I’m imagining that Green Gully Canyon would be a great spot for swimming in the warmer months but today I was happy enough to just sit on a rock in the sun and dry off a little while I had lunch. After my salami and cheese it was time to grab the camera and explore a little. Green Gully Canyon is a real issue for some of the punters that walk the Green Gully Track but I’d read somewhere that it was actually possible to climb around his choke point, so I decided that maybe I’d climb up and check out the view. Leaving my gear at the creek I headed up a very steep gully on the north side of the creek, not only was this gully steep but it was also loose and I was almost hauling myself up from tree to tree, the creek would want to be pretty high before I’d consider hauling my pack up here to avoid the wade, I’m thinking. With the gradient easing off a little I was able to scramble carefully onto one of the rock buttresses that tower over the creek, the view from up here made the steep climb worth while I’m reckon, the rugged, rocky country having areal remote wilderness feel about it.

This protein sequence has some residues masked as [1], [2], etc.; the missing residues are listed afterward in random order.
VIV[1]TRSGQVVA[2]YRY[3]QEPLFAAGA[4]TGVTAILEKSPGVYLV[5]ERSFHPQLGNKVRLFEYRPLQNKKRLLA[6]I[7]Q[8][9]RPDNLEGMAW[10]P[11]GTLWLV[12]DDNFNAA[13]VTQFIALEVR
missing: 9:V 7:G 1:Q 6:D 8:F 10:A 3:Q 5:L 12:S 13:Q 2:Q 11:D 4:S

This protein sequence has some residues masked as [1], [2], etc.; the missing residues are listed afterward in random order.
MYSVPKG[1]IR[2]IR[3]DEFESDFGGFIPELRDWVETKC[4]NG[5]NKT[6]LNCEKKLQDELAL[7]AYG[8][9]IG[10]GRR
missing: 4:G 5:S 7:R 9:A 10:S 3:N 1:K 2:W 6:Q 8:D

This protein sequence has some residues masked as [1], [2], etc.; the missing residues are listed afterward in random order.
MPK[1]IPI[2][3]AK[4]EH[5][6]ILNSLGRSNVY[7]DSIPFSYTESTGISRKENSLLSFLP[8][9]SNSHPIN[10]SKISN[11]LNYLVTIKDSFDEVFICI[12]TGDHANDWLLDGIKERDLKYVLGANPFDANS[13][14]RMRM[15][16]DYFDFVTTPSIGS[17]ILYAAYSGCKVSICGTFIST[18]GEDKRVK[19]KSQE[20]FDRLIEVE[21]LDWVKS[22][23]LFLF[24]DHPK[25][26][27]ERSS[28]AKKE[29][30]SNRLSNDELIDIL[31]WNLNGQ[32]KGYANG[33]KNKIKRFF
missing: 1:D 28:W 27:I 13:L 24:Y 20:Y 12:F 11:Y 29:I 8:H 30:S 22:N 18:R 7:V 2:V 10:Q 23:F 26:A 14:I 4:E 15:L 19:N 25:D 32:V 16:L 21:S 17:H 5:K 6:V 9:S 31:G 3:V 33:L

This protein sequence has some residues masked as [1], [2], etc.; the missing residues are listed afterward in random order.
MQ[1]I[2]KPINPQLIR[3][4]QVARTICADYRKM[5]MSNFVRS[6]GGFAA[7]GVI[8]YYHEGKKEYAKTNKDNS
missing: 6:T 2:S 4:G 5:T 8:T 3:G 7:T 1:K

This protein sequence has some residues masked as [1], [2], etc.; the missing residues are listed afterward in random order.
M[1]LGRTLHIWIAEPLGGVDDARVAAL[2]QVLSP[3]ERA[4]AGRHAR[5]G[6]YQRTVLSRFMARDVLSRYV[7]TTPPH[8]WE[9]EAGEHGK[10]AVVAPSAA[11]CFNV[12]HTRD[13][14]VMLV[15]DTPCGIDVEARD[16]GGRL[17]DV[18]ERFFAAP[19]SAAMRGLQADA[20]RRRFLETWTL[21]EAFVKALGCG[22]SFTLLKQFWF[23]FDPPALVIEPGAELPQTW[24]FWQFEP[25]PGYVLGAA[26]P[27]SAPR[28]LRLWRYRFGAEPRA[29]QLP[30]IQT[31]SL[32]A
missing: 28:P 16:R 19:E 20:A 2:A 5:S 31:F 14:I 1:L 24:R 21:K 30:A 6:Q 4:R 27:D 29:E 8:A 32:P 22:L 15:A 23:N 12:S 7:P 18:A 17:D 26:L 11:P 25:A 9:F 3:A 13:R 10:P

The country starts to open up again after passing through the canyon.
Lunch time in Green Gully Canyon.
I scrambled up a gully onto one of the buttresses above Green Gully Canyon to get a bit of an overview.
Like I said... great wild swimming.
After safely dropping back down to my pack I headed off on the afternoons walk. The country now slowly opening up again as I headed further up steam, I even got a few long sections of dry gravel banks in the creek to walk along, kind of like a walkers off track freeway I suppose! With the mid winters sun now on it's way down in the north west and the gorge opening up a bit I was really enjoying the views of the surrounding mountains, always framed by the crystal clear water of Green Gully Creek.
Heading up stream from the canyon the valley opened up a bit, there are plenty of beautiful waterholes along this section.
These flat gravel banks in the creek made progress pretty painless.